By Iyema David
The United Nations Children’s Fund (UNICEF), said investing in Primary Healthcare Centres is a cornerstone for preventing maternal and child mortality in Nigeria, where 200 women die of preventable diseases.
UNICEF Nigeria Chief of Health, Dr Eduardo Celades Blanco, who said this to newsmen in Abuja, said the investment is the right choice the Nigerian government has taken.
It was reported that the National Primary Health Care Development Agency (NPHCDA), will be hosting the private sector, government leaders, and international partners, at the Summit, launching a bold new programme to transform primary health care in Nigeria.
The Summit is geared towards launching a historic programme to transform the under-resourced, weak primary health care system in Nigeria by leveraging private sector, international agencies and government collaboration.
The Summit will bring together national elected leaders, top government officials, and leading private sector executives to present ambitious and attainable plans that will lead to tangible and largescale changes to Nigeria’s primary health care (PHC) system by the year 2030.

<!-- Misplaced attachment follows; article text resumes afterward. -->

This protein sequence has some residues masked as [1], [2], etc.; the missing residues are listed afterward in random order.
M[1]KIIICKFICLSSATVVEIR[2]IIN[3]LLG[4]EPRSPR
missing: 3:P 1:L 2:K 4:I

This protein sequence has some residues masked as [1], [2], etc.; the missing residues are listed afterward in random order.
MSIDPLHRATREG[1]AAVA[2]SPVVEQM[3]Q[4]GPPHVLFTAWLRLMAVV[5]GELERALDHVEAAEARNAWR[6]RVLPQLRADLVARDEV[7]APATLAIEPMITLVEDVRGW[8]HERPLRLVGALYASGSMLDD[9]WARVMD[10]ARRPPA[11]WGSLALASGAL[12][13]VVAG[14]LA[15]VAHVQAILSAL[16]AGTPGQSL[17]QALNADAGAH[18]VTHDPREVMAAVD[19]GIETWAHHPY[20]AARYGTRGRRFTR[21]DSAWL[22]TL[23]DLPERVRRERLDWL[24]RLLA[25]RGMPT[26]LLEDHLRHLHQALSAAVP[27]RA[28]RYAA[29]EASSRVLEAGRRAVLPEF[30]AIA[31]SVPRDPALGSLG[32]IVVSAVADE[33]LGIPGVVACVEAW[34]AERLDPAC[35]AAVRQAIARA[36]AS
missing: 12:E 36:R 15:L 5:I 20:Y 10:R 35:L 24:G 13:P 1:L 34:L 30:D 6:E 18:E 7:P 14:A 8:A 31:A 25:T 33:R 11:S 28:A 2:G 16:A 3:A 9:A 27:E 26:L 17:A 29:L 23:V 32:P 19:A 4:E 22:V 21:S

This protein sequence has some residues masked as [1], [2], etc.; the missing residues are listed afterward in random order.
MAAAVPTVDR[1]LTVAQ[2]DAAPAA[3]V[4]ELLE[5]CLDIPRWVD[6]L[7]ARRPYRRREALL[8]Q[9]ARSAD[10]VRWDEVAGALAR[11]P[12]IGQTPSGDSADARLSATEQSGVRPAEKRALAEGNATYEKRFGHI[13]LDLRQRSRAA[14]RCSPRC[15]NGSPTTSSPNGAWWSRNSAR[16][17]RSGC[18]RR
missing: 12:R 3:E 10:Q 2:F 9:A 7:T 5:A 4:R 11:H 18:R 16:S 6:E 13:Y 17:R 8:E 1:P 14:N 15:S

The programme, dubbed “Reimagining PHC,” is solutions-focused and dedicated to delivering improved PHC services across the country.
Blanco said that the COVID-19 pandemic had highlighted the importance of investing in PHCs and there was no better time to sustain such investment in the PHCs and for the country to build back better with resilient, affordable and accessible health care for its citizens.
He disclosed that Nigeria had just reached a milestone of fully vaccinating 10 million Nigerians on the COVID-19 ongoing mass immunization exercise across the country.
He, however said that UNICEF was implementing the PHC Leadership Challenge Fund, that would incentivize PHC improvements in the 36 states and the Federal Capital Territory, through catalytic funds for states that show marked improvement in PHC.
Reimagining PHC of the country is an ambitious, transformative project to improve and expand primary health care (PHC) in Nigeria by the year 2030.
The project plans to utilize innovative financing mechanisms to boost financing sources in order to: increase the number and quality of health care workers; upgrade the infrastructure of facilities; ensure availability of equipment, essential medicines, and commodities; modernize information, data management and tech systems; and leverage medical technologies as alternative methods for service delivery.
The project will prioritize community participation and is committed to transparent, accountable, results-driven implementation. “Reimagining PHC” is led by the National Primary Health Care Development agency, with the support of partners.